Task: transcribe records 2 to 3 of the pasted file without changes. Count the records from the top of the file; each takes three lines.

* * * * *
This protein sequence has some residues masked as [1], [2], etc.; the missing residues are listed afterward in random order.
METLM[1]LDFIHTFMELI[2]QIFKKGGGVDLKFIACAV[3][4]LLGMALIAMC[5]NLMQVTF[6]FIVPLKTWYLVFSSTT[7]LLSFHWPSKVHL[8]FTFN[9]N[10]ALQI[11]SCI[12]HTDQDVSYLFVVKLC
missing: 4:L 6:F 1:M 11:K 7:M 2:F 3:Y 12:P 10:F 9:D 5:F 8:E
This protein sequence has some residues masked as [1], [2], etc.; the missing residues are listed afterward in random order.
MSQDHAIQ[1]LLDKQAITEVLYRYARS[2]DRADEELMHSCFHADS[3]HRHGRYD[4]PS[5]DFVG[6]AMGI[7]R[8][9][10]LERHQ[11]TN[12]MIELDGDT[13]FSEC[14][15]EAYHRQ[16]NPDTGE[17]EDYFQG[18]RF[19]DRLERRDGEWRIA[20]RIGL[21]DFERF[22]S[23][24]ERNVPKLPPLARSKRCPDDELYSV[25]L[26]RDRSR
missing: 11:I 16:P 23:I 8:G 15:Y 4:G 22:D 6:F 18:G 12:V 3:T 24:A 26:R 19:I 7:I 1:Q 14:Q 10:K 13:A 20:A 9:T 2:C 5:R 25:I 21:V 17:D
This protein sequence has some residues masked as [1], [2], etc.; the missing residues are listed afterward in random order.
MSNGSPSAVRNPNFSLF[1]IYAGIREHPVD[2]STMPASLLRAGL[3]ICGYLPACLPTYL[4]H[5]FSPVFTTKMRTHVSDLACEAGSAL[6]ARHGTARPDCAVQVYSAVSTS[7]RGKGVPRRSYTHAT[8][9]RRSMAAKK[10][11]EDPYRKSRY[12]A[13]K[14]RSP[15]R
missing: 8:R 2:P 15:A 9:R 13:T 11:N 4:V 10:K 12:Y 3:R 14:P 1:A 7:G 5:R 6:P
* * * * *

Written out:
This protein sequence has some residues masked as [1], [2], etc.; the missing residues are listed afterward in random order.
MSQDHAIQ[1]LLDKQAITEVLYRYARS[2]DRADEELMHSCFHADS[3]HRHGRYD[4]PS[5]DFVG[6]AMGI[7]R[8][9][10]LERHQ[11]TN[12]MIELDGDT[13]FSEC[14][15]EAYHRQ[16]NPDTGE[17]EDYFQG[18]RF[19]DRLERRDGEWRIA[20]RIGL[21]DFERF[22]S[23][24]ERNVPKLPPLARSKRCPDDELYSV[25]L[26]RDRSR
missing: 11:I 16:P 23:I 8:G 15:Y 4:G 22:D 6:F 18:G 12:V 3:T 24:A 26:R 19:I 7:I 1:Q 14:Q 10:K 13:A 20:A 9:T 2:C 5:R 25:I 21:V 17:D
This protein sequence has some residues masked as [1], [2], etc.; the missing residues are listed afterward in random order.
MSNGSPSAVRNPNFSLF[1]IYAGIREHPVD[2]STMPASLLRAGL[3]ICGYLPACLPTYL[4]H[5]FSPVFTTKMRTHVSDLACEAGSAL[6]ARHGTARPDCAVQVYSAVSTS[7]RGKGVPRRSYTHAT[8][9]RRSMAAKK[10][11]EDPYRKSRY[12]A[13]K[14]RSP[15]R
missing: 8:R 2:P 15:A 9:R 13:T 11:N 4:V 10:K 12:Y 3:R 14:P 1:A 7:G 5:R 6:P